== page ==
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Expo 15 SR 5

People plotting: Creating unique characters – Part three

Posted by on Jan 21, 2022 in Uncategorized | 0 comments

A good exercise is to invent two characters based on pictures. Creating a facial description is relatively simple, although you also need to determine if the people are tall or short, their body type, approximate age, and so on. You then need to add as much information as possible about each person – personality, mannerisms, jobs, career path, friends and family, likes and dislikes, hopes and dreams, hobbies, pets, favourite foods and drinks, what part of the world they live in, the type of house they have or the car they drive, even...

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People plotting: Creating unique characters – Part two

Posted by on Jan 17, 2022 in Uncategorized | 0 comments

The best writers create characters that you instantly feel that you’d recognize on the street if they came to life. So what kinds of things make us different? Everyone doesn’t like the same food and some are allergic to certain things. People are sometimes described as dog people or cat people but some might be neither or be allergic to dogs, cats, or both, affecting their choice of pets. We all have different likes and dislikes, or specific hopes and fears, things that help to determine our personality. People’s voices are often...

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People plotting: Creating unique characters – Part one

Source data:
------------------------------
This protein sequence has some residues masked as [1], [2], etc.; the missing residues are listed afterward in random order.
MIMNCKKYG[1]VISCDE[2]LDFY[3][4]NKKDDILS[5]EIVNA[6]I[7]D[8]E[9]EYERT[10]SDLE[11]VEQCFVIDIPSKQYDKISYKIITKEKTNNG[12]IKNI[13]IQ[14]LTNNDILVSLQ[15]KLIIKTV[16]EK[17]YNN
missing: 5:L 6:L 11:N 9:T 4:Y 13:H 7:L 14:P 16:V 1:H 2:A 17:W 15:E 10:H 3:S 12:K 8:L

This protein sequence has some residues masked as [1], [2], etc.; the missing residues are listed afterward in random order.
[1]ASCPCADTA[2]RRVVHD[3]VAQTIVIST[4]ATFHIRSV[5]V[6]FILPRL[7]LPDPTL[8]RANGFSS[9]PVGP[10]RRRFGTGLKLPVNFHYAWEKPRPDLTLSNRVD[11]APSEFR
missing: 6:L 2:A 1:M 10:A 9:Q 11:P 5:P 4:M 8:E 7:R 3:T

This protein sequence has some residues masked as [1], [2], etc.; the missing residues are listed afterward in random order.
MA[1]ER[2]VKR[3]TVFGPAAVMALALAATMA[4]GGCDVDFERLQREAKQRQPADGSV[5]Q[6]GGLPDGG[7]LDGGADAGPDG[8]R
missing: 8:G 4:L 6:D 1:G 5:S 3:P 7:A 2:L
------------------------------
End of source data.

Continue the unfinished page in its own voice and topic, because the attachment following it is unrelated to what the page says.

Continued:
Posted by on Jan 12, 2022 in Uncategorized | 0 comments

Let’s imagine that you’ve thought of a great premise for a story and even crafted a general plot. You then need to develop some characters to inhabit the world you’re intending to create. So where do ideas for characters come from? How do successful authors invent people for their stories, those imaginary men, women, children, and even animals that are a perfect fit for the story? Let’s be honest, ideas for characters can come from just about anywhere – on the train, street, plane, TV, movies, pictures and photographs, historical...

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The Many Benefits of a Writing Coach

Posted by on Jan 8, 2022 in Uncategorized | 0 comments

A professional writing coach is someone with whom you can consult, ask questions and receive constructive feedback. They act as a guide as you build your career as a professional writer. A coach can help you conquer a stumbling block, regain momentum or make a start on a new project. My program helps you progress as a writer. You decide what you want to work on during a personalized, one on one relationship. I can be your coach for just one month or we can establish a month-to-month arrangement, depending on your schedule and...

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Seeing the Light: Writers and Seasonal Affective Disorder – Part Six

Posted by on Dec 29, 2021 in Uncategorized | 0 comments

Regular physical exercise can help with stress relief and prevent the onset of SAD. Feeling more fit makes you feel better about yourself overall and generally improves your mood. Giving in to those winter blues can also be stressful and lead to overeating, overindulgence in alcohol or other unhealthy pursuits, so you need to take care of your body, watch your diet and get enough sleep. Make time to relax and get away from your writing once in a while, especially if you work at home.  And even if you do suffer from cabin fever, make sure...

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Seeing the Light: Writers and Seasonal Affective Disorder – Part Five